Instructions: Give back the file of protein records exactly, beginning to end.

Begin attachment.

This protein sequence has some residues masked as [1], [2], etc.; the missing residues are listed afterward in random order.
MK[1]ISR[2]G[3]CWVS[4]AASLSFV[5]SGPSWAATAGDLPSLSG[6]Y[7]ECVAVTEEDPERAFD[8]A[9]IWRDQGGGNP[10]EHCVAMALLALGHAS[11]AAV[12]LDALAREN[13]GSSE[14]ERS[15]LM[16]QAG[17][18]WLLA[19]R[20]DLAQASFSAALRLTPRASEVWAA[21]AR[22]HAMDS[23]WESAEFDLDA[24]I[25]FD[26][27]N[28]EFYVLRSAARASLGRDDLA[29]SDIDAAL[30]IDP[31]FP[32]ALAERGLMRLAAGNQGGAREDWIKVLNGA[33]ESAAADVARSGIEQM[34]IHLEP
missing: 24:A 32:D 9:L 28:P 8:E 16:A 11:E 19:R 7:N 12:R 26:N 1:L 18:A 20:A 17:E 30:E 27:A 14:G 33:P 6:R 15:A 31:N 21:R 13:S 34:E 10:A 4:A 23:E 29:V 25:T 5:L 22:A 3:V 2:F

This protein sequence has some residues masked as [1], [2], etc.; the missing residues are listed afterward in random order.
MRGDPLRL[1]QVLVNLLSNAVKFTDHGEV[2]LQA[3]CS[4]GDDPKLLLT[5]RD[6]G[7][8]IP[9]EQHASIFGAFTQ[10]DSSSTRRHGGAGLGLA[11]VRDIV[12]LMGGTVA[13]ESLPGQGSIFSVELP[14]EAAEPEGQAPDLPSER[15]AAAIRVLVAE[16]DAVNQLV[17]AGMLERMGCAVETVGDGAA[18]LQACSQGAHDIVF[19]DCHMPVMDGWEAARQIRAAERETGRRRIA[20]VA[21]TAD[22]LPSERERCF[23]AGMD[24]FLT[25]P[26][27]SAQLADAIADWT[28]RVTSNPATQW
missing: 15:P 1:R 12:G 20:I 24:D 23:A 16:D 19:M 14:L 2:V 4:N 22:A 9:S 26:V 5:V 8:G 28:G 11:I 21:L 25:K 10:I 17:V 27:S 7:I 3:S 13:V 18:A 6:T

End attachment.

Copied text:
This protein sequence has some residues masked as [1], [2], etc.; the missing residues are listed afterward in random order.
MK[1]ISR[2]G[3]CWVS[4]AASLSFV[5]SGPSWAATAGDLPSLSG[6]Y[7]ECVAVTEEDPERAFD[8]A[9]IWRDQGGGNP[10]EHCVAMALLALGHAS[11]AAV[12]LDALAREN[13]GSSE[14]ERS[15]LM[16]QAG[17][18]WLLA[19]R[20]DLAQASFSAALRLTPRASEVWAA[21]AR[22]HAMDS[23]WESAEFDLDA[24]I[25]FD[26][27]N[28]EFYVLRSAARASLGRDDLA[29]SDIDAAL[30]IDP[31]FP[32]ALAERGLMRLAAGNQGGAREDWIKVLNGA[33]ESAAADVARSGIEQM[34]IHLEP
missing: 24:A 32:D 9:L 28:P 8:E 16:A 11:E 19:R 7:N 12:R 26:N 1:L 18:A 20:A 17:E 30:E 27:A 14:G 33:P 6:R 15:A 31:N 21:R 13:S 34:E 10:A 4:A 23:E 29:V 25:T 5:L 22:A 3:V 2:F

This protein sequence has some residues masked as [1], [2], etc.; the missing residues are listed afterward in random order.
MRGDPLRL[1]QVLVNLLSNAVKFTDHGEV[2]LQA[3]CS[4]GDDPKLLLT[5]RD[6]G[7][8]IP[9]EQHASIFGAFTQ[10]DSSSTRRHGGAGLGLA[11]VRDIV[12]LMGGTVA[13]ESLPGQGSIFSVELP[14]EAAEPEGQAPDLPSER[15]AAAIRVLVAE[16]DAVNQLV[17]AGMLERMGCAVETVGDGAA[18]LQACSQGAHDIVF[19]DCHMPVMDGWEAARQIRAAERETGRRRIA[20]VA[21]TAD[22]LPSERERCF[23]AGMD[24]FLT[25]P[26][27]SAQLADAIADWT[28]RVTSNPATQW
missing: 15:P 1:R 12:G 20:I 24:D 23:A 16:D 19:M 14:L 2:V 4:N 22:A 9:S 26:V 5:V 8:G 28:G 11:I 21:L 25:K 10:I 17:V 27:S 7:I 3:S 13:V 18:A 6:T